NEW ORLEANS--(BUSINESS WIRE)--Seattle Genetics, Inc. (Nasdaq: SGEN) today presented interim phase 1 clinical data from SGN-CD19A, an antibody-drug conjugate (ADC) in development for the treatment of B-cell malignancies, including acute lymphoblastic leukemia (ALL), at the 55th American Society of Hematology (ASH) Annual Meeting and Exposition taking place in New Orleans, Louisiana, December 7-10, 2013. SGN-CD19A is an ADC targeting CD19, a protein expressed uniformly on almost all B-cell malignancies. ADCs are monoclonal antibodies that are designed to selectively deliver cytotoxic agents to tumor cells. This approach is intended to spare non-targeted cells and thus reduce many of the toxic effects of traditional chemotherapy while enhancing antitumor activity.
“The phase 1 trial evaluating SGN-CD19A has demonstrated encouraging early antitumor activity and a generally well-tolerated safety profile among heavily pretreated patients with acute lymphoblastic leukemia and very aggressive types of lymphoma. In addition, multiple complete remissions have been observed in a parallel phase 1 study evaluating SGN-CD19A in aggressive non-Hodgkin lymphoma. Dose-escalation is ongoing in both phase 1 clinical trials, and we plan to report additional data during 2014,” said Jonathan Drachman, M.D., Chief Medical Officer and Executive Vice President, Research and Development at Seattle Genetics. “Across our six internal clinical development-stage ADCs and more than a dozen collaborator programs, our industry-leading technology continues to empower innovative candidates in development as potential treatment options for patients.”
With over a decade of experience and knowledge in ADC innovation, Seattle Genetics is the leader in developing ADCs, a technology designed to harness the targeting ability of antibodies to deliver cell-killing agents directly to cancer cells. Of the approximately 30 ADC candidates in clinical development across the biotechnology and pharmaceutical industry, more than 18 utilize Seattle Genetics’ proprietary ADC technology.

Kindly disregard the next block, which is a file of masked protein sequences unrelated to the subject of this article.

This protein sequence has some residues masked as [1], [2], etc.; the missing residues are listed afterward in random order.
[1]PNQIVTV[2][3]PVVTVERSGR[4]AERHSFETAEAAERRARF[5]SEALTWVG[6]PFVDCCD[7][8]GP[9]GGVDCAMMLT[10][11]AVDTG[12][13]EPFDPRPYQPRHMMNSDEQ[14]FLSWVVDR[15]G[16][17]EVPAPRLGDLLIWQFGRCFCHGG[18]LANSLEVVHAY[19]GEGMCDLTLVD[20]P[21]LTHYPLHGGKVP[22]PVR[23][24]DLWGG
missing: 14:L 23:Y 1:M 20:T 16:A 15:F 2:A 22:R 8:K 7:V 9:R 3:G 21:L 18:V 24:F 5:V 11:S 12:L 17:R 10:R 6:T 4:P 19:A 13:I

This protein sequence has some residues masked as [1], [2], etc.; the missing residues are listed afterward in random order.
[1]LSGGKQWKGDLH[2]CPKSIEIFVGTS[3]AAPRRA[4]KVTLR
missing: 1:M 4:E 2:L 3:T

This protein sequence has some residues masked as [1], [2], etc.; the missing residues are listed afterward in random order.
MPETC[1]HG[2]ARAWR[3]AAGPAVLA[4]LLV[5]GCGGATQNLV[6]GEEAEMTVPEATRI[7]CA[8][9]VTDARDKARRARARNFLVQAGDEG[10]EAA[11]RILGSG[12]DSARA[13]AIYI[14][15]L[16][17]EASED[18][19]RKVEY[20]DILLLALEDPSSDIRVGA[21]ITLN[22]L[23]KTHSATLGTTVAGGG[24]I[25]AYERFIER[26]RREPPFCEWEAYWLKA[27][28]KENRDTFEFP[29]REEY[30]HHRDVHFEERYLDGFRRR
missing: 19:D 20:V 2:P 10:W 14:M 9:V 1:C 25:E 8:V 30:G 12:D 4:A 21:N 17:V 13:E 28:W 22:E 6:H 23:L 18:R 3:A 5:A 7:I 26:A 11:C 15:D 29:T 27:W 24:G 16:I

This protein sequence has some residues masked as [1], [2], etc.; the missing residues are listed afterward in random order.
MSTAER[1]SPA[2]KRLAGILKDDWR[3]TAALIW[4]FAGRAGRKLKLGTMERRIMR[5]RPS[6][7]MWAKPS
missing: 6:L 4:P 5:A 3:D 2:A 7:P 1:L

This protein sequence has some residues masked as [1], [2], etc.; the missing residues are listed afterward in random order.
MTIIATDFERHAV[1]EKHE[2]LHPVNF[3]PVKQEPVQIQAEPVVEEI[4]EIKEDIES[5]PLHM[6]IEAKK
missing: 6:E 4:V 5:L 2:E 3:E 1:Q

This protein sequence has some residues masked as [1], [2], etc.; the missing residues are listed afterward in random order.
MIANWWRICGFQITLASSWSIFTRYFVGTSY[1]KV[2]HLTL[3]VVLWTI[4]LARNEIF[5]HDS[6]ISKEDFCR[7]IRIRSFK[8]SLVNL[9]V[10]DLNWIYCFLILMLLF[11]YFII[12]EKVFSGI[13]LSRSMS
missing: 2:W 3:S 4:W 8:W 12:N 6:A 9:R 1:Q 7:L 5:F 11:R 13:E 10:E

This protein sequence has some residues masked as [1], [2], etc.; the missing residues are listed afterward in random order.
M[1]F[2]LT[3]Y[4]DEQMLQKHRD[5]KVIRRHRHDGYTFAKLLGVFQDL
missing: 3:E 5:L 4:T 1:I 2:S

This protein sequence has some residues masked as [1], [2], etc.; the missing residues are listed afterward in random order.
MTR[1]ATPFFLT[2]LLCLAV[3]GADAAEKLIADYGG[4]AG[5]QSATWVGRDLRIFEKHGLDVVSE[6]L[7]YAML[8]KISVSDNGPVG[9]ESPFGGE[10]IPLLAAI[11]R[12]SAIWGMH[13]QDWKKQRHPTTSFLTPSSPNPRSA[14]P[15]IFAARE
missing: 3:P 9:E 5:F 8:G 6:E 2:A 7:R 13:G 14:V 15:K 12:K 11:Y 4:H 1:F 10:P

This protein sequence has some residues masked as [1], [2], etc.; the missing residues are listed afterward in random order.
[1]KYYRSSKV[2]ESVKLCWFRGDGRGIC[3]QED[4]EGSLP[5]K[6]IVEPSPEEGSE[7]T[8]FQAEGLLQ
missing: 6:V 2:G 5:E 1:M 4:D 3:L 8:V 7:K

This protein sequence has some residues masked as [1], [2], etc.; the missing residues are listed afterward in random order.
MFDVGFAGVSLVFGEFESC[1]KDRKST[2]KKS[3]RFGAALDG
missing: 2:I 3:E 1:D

A First-in-Human Phase 1 Study of the Antibody-Drug Conjugate SGN-CD19A in Relapsed or Refractory B-Lineage Acute Leukemia and Highly Aggressive Lymphoma (Abstract #1437)
Data were reported from 16 adult patients and four pediatric patients with relapsed or refractory B-lineage ALL and highly aggressive lymphoma, including B-cell lymphoblastic lymphoma (B-LBL) and Burkitt lymphoma. The median age of adult patients was 46 years and the median number of prior systemic therapies was two, with six patients (38 percent) having received a prior allogeneic stem cell transplant. The median age of pediatric patients was 14 years and the median number of prior systemic therapies was three, with two patients (50 percent) having received a prior allogeneic stem cell transplant.
The primary endpoints of the ongoing clinical trial are to estimate the maximum tolerated dose and to evaluate the safety of SGN-CD19A. In addition, the trial is evaluating antitumor activity, pharmacokinetics, progression-free survival and overall survival. In this dose-escalation study, patients receive SGN-CD19A on days one and eight of every 21-day cycle. Key findings presented by Dr. Uma Borate from The University of Alabama in Birmingham, AL, included:
- At the time of data analysis, the maximum tolerated dose had not yet been reached. Enrollment and dose escalation are ongoing.
- Of the 16 adult patients treated across all dose levels, three (19 percent) achieved a complete remission or complete remission with incomplete platelet recovery, eight (50 percent) had resistant disease with clinical benefit or stable disease and five (31 percent) had progressive disease.
- At dose levels greater than 1.0 milligram per kilogram (mg/kg), eight of 10 adult patients had clinical benefit, consisting of complete remission, complete remission with incomplete platelet recovery, resistant disease with clinical benefit or stable disease.
- Of the four pediatric patients, one patient had resistant disease with clinical benefit, one had resistant disease without clinical benefit, one had progressive disease and one was unevaluable.